Writing cannot capture everything about our response to the landscape. Music provides a further source of expression and as a non-musician I have turned to the works of others that I feel help express my year long search for ordinary natural things. You'll see Martyn Bennett appears seven times out of the nineteen tracks. For me, his music is most rooted in the landscape, but perhaps you know of others. All of the tracks below, bar Jacobite Bebop, are available for download.
Jim Cain by Bill Callahan
This song set a catalyst in my mind.
Chapter 1: Detail of Winter
Blackbird by Martyn Bennett
I noticed the song of the blackbird in this chapter, what a voice.
Chapter 2: Finding Nature
I'm walking to a farm by Ivor Cutler
A simple, mindful walk to a farm.
Too Many Birds by Bill Callahan
Unsettled rooks caught my attention.
Chapter 3: Hawks
Hallaig by Martyn Bennett
The loss of the rowan at Cwm Idwal brought the poem Hallaig by Sorely MacLean to mind. A poem that uses imagery of nature to reflect on the landscape left after the highland clearances of Rasaay. Accompanied by the tune “The woods of Rasaay” by Martyn Bennett.
Chapter 4: Connected
Dh’ èirich Mi Moch Maduinn Chèitinn by Martyn Bennett
"I arose early on a May morning..." A song about the delights of early summer, the early sunrise, birds singing, and dew glistening in the dawn. Brought to mind by a scene at Dunstall.
Flora/Fauna by Anamanaguchi
The energy of this track best sums up my feelings at the end of the chapter. The music is created using hacked video game hardware from the 1980s combined with traditional rock sounds.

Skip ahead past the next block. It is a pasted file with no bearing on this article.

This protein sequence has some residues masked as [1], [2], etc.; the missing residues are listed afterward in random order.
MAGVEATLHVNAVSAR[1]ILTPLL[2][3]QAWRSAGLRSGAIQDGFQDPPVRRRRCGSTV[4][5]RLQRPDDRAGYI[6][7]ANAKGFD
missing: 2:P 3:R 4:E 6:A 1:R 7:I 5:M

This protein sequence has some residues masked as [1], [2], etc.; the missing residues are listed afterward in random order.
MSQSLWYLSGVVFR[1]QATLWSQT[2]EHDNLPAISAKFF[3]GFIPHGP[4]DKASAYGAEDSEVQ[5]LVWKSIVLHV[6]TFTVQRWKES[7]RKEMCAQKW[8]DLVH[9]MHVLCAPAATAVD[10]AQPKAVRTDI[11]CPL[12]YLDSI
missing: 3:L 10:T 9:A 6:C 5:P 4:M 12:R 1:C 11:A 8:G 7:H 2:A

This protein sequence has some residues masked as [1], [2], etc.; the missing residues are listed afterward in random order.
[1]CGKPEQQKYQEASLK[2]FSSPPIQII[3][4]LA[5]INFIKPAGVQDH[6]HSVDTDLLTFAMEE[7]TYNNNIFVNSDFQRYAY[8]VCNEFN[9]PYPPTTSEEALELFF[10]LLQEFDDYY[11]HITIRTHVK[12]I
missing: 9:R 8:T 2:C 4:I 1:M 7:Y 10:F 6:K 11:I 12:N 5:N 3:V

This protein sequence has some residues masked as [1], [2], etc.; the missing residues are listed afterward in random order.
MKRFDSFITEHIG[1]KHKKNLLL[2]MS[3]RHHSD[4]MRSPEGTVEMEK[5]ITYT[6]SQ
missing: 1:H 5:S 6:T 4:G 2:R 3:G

Chapter 5: Spanish Plume
Your own spell by King Creosote and Jon Hopkins
Eighty days without significant rain and the lyric “Save your precious water, kill the roses” seems fitting. It’s also a wonderful track from a fantastic album.
Jacobite Bebop by Martyn Bennett
“An orchestration of asymmetrical and intricate cloud ripped through by a an electric bepop” seemed the only way to describe the sky at the time and I feel Martyn Bennett could have played the pattern of clouds.
Chapter 6: Soundscapes of the Dales
Peewits by Mr McFalls Chamber
The peewit, or lapwing, was one of the highlights of the chapter and the title says it all. The track is an arrangement by McFall based around a melody by Martyn Bennett.
I think I'll call it morning by Gil Scott-Heron
Gil Scott-Heron died while I was writing this chapter and this song was the first that came to mind.
Chapter 7: Solstice
Swallowtail by Mr McFalls Chamber
An Irish reel to accompany the flight of the swallows. Appears on Martyn Bennett’s first album, but also recorded by Mr McFalls Chamber.
From the Morning by Nick Drake
Beautiful air of endless summer nights
Chapter 8: The Darkness of Midsummer
Summer Madness by Kool and the Gang
A fine musical accompaniment to high summer.
Chapter 9: Extraordinary Things
Cuillin Part 2 by Mr McFalls Chamber
A version of another Martyn Bennett tune that describes a view of the Cuillin shrouded in mist.
Chapter 10: The Dove
Can't stop it raining by The Unthanks
For the times I got caught in the rain.
Chapter 11: The Stealing
Autumn Hill by Jon Hopkins
The perfect accompaniment to the season.
Rain by Nick Drake
A reflection on rain, autumn and seasons passed.
Chapter 12: The Closing
Think of me by Jo Hamilton
The lyrics make it a natural closing choice.